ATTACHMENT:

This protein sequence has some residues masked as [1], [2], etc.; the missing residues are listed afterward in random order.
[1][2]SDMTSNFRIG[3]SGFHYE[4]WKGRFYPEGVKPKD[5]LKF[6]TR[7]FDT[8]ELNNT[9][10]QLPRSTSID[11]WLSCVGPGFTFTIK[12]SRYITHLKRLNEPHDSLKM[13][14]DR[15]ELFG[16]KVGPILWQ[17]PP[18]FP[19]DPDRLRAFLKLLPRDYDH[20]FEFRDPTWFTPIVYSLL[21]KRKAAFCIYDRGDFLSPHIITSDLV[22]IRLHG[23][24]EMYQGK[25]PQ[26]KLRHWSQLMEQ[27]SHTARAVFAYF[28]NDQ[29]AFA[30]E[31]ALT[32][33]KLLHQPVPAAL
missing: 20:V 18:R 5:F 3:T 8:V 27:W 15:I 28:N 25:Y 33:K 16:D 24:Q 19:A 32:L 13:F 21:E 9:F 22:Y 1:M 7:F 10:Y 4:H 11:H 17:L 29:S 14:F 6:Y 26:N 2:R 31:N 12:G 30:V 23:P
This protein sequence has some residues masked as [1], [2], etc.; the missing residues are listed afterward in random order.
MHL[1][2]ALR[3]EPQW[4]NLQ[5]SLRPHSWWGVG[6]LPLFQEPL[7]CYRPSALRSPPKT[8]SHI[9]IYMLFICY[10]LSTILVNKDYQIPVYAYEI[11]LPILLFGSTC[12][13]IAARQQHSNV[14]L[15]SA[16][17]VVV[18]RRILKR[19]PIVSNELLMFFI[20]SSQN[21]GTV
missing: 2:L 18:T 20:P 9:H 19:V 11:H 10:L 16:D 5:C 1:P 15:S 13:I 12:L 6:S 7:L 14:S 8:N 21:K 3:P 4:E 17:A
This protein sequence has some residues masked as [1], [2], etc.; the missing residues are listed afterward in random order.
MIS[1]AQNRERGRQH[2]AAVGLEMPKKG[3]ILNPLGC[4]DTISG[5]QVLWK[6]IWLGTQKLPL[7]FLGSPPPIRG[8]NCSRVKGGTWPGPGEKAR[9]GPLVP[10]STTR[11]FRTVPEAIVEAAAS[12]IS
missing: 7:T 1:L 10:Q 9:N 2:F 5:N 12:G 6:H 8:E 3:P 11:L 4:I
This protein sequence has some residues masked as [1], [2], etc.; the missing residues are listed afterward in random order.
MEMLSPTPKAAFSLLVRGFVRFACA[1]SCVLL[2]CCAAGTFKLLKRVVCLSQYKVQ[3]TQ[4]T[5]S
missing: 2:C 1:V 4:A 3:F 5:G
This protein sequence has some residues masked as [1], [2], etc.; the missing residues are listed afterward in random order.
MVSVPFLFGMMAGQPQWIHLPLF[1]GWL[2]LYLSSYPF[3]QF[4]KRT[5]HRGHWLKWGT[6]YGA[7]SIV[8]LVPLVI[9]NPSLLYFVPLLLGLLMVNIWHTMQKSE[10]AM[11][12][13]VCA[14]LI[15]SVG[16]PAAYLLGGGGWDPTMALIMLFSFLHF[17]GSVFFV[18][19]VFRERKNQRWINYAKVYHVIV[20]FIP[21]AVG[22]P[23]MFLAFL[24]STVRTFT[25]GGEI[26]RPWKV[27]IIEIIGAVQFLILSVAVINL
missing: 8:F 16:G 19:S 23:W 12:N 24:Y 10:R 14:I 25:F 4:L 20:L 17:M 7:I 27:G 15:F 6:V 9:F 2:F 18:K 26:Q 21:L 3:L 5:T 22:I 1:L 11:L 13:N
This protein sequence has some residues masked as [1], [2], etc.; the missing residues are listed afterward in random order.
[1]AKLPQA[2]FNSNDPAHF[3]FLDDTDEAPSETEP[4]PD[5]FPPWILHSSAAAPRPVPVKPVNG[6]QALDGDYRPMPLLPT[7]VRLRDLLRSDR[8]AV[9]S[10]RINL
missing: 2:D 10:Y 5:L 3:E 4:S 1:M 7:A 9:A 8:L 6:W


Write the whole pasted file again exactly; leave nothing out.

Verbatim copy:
This protein sequence has some residues masked as [1], [2], etc.; the missing residues are listed afterward in random order.
[1][2]SDMTSNFRIG[3]SGFHYE[4]WKGRFYPEGVKPKD[5]LKF[6]TR[7]FDT[8]ELNNT[9][10]QLPRSTSID[11]WLSCVGPGFTFTIK[12]SRYITHLKRLNEPHDSLKM[13][14]DR[15]ELFG[16]KVGPILWQ[17]PP[18]FP[19]DPDRLRAFLKLLPRDYDH[20]FEFRDPTWFTPIVYSLL[21]KRKAAFCIYDRGDFLSPHIITSDLV[22]IRLHG[23][24]EMYQGK[25]PQ[26]KLRHWSQLMEQ[27]SHTARAVFAYF[28]NDQ[29]AFA[30]E[31]ALT[32][33]KLLHQPVPAAL
missing: 20:V 18:R 5:F 3:T 8:V 27:W 15:I 28:N 25:Y 33:K 16:D 24:Q 19:A 32:L 13:F 21:E 9:F 22:Y 1:M 7:F 10:Y 4:H 11:H 17:L 29:S 14:F 6:Y 26:N 2:R 31:N 12:G 30:V 23:P
This protein sequence has some residues masked as [1], [2], etc.; the missing residues are listed afterward in random order.
MHL[1][2]ALR[3]EPQW[4]NLQ[5]SLRPHSWWGVG[6]LPLFQEPL[7]CYRPSALRSPPKT[8]SHI[9]IYMLFICY[10]LSTILVNKDYQIPVYAYEI[11]LPILLFGSTC[12][13]IAARQQHSNV[14]L[15]SA[16][17]VVV[18]RRILKR[19]PIVSNELLMFFI[20]SSQN[21]GTV
missing: 2:L 18:T 20:P 9:H 19:V 11:H 10:L 16:D 5:C 1:P 15:S 13:I 12:L 6:S 7:L 14:S 8:N 21:K 3:P 4:E 17:A
This protein sequence has some residues masked as [1], [2], etc.; the missing residues are listed afterward in random order.
MIS[1]AQNRERGRQH[2]AAVGLEMPKKG[3]ILNPLGC[4]DTISG[5]QVLWK[6]IWLGTQKLPL[7]FLGSPPPIRG[8]NCSRVKGGTWPGPGEKAR[9]GPLVP[10]STTR[11]FRTVPEAIVEAAAS[12]IS
missing: 7:T 1:L 10:Q 9:N 2:F 5:N 12:G 6:H 8:E 3:P 11:L 4:I
This protein sequence has some residues masked as [1], [2], etc.; the missing residues are listed afterward in random order.
MEMLSPTPKAAFSLLVRGFVRFACA[1]SCVLL[2]CCAAGTFKLLKRVVCLSQYKVQ[3]TQ[4]T[5]S
missing: 2:C 1:V 4:A 3:F 5:G
This protein sequence has some residues masked as [1], [2], etc.; the missing residues are listed afterward in random order.
MVSVPFLFGMMAGQPQWIHLPLF[1]GWL[2]LYLSSYPF[3]QF[4]KRT[5]HRGHWLKWGT[6]YGA[7]SIV[8]LVPLVI[9]NPSLLYFVPLLLGLLMVNIWHTMQKSE[10]AM[11][12][13]VCA[14]LI[15]SVG[16]PAAYLLGGGGWDPTMALIMLFSFLHF[17]GSVFFV[18][19]VFRERKNQRWINYAKVYHVIV[20]FIP[21]AVG[22]P[23]MFLAFL[24]STVRTFT[25]GGEI[26]RPWKV[27]IIEIIGAVQFLILSVAVINL
missing: 8:F 16:G 19:S 23:W 12:N 24:Y 10:R 14:I 25:F 4:L 20:L 17:M 7:I 27:G 15:F 6:V 9:F 2:F 18:K 26:Q 21:L 3:L 5:T 22:I 1:L 11:L 13:N
This protein sequence has some residues masked as [1], [2], etc.; the missing residues are listed afterward in random order.
[1]AKLPQA[2]FNSNDPAHF[3]FLDDTDEAPSETEP[4]PD[5]FPPWILHSSAAAPRPVPVKPVNG[6]QALDGDYRPMPLLPT[7]VRLRDLLRSDR[8]AV[9]S[10]RINL
missing: 2:D 10:Y 5:L 3:E 4:S 1:M 7:A 9:A 8:L 6:W